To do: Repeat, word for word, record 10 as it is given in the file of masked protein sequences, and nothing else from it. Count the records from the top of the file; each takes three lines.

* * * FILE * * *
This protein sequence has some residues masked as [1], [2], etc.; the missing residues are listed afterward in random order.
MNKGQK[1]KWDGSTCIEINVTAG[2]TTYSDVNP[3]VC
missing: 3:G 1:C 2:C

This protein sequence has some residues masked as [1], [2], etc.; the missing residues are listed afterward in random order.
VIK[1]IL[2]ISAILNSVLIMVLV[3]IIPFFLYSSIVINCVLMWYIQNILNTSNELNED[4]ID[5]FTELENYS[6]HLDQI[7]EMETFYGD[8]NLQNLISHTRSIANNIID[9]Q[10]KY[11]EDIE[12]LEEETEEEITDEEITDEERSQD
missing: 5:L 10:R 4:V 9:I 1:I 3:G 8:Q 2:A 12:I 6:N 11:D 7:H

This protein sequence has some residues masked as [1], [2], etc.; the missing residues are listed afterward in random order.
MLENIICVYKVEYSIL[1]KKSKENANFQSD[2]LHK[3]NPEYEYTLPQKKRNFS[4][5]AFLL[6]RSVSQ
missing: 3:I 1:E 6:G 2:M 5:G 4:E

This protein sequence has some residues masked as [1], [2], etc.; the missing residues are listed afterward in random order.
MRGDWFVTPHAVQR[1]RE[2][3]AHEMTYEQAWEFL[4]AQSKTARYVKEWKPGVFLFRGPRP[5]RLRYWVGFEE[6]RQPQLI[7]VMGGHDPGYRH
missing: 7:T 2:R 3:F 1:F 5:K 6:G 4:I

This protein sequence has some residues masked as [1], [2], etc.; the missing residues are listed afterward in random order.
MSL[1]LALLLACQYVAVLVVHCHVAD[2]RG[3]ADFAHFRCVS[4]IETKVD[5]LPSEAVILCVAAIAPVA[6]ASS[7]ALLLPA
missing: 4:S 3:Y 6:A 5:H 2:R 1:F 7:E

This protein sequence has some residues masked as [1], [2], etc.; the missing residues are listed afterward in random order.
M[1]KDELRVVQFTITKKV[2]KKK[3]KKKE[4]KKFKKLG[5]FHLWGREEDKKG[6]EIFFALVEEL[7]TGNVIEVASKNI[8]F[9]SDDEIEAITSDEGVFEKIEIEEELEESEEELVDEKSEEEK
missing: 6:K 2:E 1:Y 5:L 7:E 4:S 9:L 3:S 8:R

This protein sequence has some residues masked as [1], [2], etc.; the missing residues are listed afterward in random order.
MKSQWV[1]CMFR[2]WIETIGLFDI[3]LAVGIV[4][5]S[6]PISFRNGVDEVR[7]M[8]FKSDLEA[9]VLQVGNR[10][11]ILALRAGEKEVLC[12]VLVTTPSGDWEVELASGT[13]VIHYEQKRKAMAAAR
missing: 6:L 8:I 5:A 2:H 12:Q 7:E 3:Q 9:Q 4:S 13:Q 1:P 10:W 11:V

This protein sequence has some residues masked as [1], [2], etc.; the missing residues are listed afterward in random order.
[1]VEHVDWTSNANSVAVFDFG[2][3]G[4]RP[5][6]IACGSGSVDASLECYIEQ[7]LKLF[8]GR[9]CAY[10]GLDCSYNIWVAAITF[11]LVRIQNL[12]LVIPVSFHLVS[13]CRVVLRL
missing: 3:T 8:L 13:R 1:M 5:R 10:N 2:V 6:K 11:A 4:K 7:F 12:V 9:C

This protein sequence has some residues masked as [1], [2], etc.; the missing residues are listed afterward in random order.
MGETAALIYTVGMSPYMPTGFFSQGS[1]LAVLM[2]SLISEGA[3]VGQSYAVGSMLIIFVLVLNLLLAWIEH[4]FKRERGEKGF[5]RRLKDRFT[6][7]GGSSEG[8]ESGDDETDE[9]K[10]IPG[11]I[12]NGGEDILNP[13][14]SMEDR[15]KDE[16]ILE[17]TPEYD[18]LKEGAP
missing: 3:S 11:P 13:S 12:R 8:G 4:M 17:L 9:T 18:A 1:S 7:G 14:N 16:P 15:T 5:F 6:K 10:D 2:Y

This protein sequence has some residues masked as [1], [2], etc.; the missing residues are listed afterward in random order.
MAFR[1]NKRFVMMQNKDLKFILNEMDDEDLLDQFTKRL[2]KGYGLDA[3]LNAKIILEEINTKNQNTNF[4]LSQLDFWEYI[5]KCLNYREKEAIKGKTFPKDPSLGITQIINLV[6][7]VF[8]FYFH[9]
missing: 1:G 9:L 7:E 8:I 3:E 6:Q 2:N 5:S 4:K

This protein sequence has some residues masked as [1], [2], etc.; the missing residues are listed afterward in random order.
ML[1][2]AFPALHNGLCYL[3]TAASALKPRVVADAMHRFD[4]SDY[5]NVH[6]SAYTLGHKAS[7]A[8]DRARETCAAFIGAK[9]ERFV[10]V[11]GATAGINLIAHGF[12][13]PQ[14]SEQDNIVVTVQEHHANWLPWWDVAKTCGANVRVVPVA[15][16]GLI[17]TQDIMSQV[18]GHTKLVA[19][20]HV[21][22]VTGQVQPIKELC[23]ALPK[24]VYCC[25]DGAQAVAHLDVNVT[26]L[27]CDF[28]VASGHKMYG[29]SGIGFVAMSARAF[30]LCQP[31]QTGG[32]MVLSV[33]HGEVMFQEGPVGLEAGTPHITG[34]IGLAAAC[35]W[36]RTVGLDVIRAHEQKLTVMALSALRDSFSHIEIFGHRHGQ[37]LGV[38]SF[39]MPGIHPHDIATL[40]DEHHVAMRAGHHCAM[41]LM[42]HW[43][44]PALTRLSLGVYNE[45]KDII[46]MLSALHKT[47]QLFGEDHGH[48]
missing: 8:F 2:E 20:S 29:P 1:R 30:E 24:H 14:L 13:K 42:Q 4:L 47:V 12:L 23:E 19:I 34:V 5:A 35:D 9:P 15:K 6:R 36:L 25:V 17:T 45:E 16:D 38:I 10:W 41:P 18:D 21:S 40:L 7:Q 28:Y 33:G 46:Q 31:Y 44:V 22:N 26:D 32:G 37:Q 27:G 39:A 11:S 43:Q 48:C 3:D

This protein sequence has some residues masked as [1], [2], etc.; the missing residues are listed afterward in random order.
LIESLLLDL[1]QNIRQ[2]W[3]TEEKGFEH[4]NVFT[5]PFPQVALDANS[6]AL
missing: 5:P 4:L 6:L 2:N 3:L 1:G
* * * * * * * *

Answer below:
This protein sequence has some residues masked as [1], [2], etc.; the missing residues are listed afterward in random order.
MAFR[1]NKRFVMMQNKDLKFILNEMDDEDLLDQFTKRL[2]KGYGLDA[3]LNAKIILEEINTKNQNTNF[4]LSQLDFWEYI[5]KCLNYREKEAIKGKTFPKDPSLGITQIINLV[6][7]VF[8]FYFH[9]
missing: 1:G 9:L 7:E 8:I 3:E 6:Q 2:N 5:S 4:K